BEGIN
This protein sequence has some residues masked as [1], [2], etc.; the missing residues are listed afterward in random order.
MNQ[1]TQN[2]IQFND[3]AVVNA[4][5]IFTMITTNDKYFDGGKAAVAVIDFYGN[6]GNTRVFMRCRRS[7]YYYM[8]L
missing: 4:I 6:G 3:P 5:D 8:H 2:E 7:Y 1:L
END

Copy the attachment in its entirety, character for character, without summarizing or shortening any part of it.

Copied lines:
This protein sequence has some residues masked as [1], [2], etc.; the missing residues are listed afterward in random order.
MNQ[1]TQN[2]IQFND[3]AVVNA[4][5]IFTMITTNDKYFDGGKAAVAVIDFYGN[6]GNTRVFMRCRRS[7]YYYM[8]L
missing: 4:I 6:G 3:P 5:D 8:H 2:E 7:Y 1:L